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Marvel’s Miracle Man at a Crossroads, Part 1: Fatigue Factor

Kevin Feige
Photo by Jesse Grant/Getty Images
Matthew Belloni
December 9, 2021

It’s hard not to see Spider-Man: No Way Home as one of the biggest flexes in the history of the movie business. Think about what happened here. A major studio, Sony Pictures, had so badly managed its most valuable piece of I.P. that in 2015, chairman Tom Rothman agreed to do the unthinkable: Share the character, let another studio produce its Spider-Man movies, and allow Spidey to appear in that studio’s own movies for free. And not just any studio, it was Disney’s Marvel unit, which had embarrassed Sony and the rest of Hollywood with an unprecedented run of hyper-profitable and flywheel-friendly blockbusters based on “lesser” comic book characters like Thor and Ant-Man. The indignity.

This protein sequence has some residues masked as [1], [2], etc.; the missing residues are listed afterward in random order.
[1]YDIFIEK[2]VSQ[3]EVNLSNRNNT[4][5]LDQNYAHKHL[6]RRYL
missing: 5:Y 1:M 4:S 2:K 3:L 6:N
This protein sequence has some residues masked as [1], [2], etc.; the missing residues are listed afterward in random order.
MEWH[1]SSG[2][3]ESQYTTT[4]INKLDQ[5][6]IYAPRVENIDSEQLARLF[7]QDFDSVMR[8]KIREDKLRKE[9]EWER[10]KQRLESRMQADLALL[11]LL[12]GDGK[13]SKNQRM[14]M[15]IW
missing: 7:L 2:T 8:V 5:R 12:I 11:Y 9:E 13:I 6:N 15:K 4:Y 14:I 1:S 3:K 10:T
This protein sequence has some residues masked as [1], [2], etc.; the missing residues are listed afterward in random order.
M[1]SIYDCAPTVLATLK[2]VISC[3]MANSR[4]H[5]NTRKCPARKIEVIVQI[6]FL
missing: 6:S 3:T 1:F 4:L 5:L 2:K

Then, once the first two movies, Homecoming (2017) and Far from Home (2019), reinvigorated the franchise, Disney tightened the vice on Rothman’s nuts, eventually forcing Sony to give up 25 percent of the profits to keep Marvel involved on a third movie, No Way Home (Dec. 17). That film, which incorporates Disney’s characters, like Doctor Strange, and opens the door to the “multiverse” with past Spideys, could become the first billion-dollar grosser of the pandemic era. Nothing has opened to $100 million domestic since Star Wars: The Rise of Skywalker in Dec. 2019, and No Way Home is tracking to hit $150 million (though Sony is lowballing in the media). According to multiple sources, there’s a deal for a fourth Marvel-produced movie that will star Tom Holland, and it’s already quietly in development.